Labor Day isn't just about picnics and beer and hot dogs, and it's not about flag-waving Americana and other patriotic horse manure--it's about people who work for a living. That's it. A big, fat three day weekend to celebrate the workers of the world punching the clock every day, enduring a thousand petty digs, and eventually toppling the fascist corporate power structure.
I'm kidding. Sort of. Sorry to be a buzz kill, but you don't have to be a hardcore Marxist to appreciate our amazing and rarely celebrated labor history in this country. It turns out it's not all about Wall Street and CEOs and trust fund kids running ponzi schemes. Nope, I'm talking about working people struggling for decent wages, respect on the job, and hard-earned benefits. Now that the economy has tanked, and more people are cut (or get their hours reduced) it might serve us well to remember folks who fought for dignity on the job. This story from Harlan County, a hard-scrabble mining community, is a testament to the human spirit.
HARLAN COUNTY, USA is a powerful documentary about the struggle of 180 coalminers on strike against the Duke Power Company in Harlan County, Kentucky in 1973. The film was directed by Barbara Kopple, and she and her crew spent years with the families involved in the strike. Black lung disease, poverty, strikebreakers and armed company goons threaten the lives of these miners and their families, but they stick together. This hard-hitting documentary is an excellent example of investigative reporting, something increasingly rare in this age of easy "infotainment." Filmmaker and crew risked a lot to bring this film to the public.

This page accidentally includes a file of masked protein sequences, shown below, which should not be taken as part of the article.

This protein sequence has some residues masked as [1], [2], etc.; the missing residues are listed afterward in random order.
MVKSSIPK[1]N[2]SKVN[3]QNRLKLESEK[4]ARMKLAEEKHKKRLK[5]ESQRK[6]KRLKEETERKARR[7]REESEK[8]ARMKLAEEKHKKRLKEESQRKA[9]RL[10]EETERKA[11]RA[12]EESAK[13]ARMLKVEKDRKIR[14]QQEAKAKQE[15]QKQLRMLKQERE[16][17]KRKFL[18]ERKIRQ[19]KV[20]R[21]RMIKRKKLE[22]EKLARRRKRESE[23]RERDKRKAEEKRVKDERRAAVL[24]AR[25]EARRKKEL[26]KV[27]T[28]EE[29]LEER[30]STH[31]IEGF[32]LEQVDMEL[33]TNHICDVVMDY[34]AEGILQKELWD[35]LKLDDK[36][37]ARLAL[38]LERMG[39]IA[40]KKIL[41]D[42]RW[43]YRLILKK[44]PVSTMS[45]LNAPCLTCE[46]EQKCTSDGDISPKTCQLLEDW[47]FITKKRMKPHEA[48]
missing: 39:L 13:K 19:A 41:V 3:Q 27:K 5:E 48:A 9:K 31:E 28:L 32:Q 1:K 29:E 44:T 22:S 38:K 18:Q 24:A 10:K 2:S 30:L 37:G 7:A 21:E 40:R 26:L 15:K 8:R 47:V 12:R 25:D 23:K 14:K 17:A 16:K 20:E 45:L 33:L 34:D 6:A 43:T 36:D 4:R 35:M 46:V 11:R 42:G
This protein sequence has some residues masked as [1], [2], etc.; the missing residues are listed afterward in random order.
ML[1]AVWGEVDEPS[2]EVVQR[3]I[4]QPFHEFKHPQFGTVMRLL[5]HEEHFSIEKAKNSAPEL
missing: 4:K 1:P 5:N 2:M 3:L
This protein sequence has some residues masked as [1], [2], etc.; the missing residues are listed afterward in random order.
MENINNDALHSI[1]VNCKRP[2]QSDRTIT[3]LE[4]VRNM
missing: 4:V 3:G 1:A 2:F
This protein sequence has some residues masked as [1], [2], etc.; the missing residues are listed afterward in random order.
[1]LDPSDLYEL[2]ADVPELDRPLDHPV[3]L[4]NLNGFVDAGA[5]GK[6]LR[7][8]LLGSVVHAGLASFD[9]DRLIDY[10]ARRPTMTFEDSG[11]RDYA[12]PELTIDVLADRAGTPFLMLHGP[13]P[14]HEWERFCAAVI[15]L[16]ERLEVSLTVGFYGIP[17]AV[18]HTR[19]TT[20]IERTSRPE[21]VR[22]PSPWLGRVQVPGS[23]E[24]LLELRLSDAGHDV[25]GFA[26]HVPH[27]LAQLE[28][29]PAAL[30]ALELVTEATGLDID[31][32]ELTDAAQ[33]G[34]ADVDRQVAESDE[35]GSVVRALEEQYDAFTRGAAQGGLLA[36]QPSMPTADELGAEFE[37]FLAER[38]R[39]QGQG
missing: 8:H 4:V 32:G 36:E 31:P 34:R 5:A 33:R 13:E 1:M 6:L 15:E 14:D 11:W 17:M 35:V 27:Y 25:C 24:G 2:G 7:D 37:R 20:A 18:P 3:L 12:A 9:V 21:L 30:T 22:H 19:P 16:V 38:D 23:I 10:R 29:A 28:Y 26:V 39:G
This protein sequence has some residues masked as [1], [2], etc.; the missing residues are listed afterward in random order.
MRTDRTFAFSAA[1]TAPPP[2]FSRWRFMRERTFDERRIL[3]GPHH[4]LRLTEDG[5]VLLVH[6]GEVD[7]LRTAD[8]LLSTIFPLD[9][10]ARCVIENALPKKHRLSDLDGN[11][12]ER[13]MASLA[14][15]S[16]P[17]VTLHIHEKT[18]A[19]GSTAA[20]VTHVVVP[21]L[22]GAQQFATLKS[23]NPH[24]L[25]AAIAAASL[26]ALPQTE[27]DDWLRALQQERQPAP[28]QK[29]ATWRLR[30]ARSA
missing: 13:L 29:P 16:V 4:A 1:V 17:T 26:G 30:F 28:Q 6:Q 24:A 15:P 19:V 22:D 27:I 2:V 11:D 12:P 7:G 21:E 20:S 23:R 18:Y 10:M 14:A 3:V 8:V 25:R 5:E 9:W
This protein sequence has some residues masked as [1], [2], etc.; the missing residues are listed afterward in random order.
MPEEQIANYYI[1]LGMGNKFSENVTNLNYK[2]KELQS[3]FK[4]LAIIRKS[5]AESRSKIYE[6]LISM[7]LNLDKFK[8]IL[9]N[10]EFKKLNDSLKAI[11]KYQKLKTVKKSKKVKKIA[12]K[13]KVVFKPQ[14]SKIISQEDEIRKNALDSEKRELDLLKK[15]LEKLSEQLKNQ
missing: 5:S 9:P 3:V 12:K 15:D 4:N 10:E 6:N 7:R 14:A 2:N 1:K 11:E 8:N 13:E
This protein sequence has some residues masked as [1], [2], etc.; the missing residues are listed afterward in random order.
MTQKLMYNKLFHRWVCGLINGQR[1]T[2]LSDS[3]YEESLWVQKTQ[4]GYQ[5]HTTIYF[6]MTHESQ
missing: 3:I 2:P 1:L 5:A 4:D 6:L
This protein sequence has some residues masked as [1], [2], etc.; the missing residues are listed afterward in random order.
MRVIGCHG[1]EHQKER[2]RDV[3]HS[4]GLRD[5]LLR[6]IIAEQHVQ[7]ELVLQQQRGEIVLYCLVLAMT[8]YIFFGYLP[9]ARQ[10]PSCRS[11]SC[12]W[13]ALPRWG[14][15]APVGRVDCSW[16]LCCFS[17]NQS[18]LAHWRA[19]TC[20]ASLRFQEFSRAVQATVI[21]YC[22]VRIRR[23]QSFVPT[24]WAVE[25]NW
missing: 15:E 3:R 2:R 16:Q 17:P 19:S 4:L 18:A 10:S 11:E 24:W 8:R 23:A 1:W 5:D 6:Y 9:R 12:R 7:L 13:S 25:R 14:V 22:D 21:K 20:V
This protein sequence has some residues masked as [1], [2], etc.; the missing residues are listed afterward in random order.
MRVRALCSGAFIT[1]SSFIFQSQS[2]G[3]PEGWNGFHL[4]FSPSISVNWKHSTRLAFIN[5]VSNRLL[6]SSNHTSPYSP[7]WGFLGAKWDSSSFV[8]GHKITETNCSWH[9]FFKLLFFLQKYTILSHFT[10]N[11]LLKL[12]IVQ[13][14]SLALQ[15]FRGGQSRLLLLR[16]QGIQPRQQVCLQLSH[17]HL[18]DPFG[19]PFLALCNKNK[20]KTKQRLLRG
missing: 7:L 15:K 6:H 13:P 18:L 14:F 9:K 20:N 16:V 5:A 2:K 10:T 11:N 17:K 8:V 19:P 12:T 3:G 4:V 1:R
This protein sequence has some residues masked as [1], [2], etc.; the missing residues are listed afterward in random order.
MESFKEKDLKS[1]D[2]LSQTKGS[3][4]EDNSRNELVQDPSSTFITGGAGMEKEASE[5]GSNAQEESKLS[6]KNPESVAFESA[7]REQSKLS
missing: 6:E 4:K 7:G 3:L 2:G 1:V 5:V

"The film won the 1976 Academy Award for Documentary Feature," reports Wikipedia. "In 1990, Harlan County, USA was selected for preservation in the United States National Film Registry by the Library of Congress as being "culturally, historically, or aesthetically significant." The events were dramatized in the 2000 TV movie Harlan County War."
The 2004 Criterion Collection release of the DVD includes a special feature The Making of Harlan County, USA. Buy it or rent it here.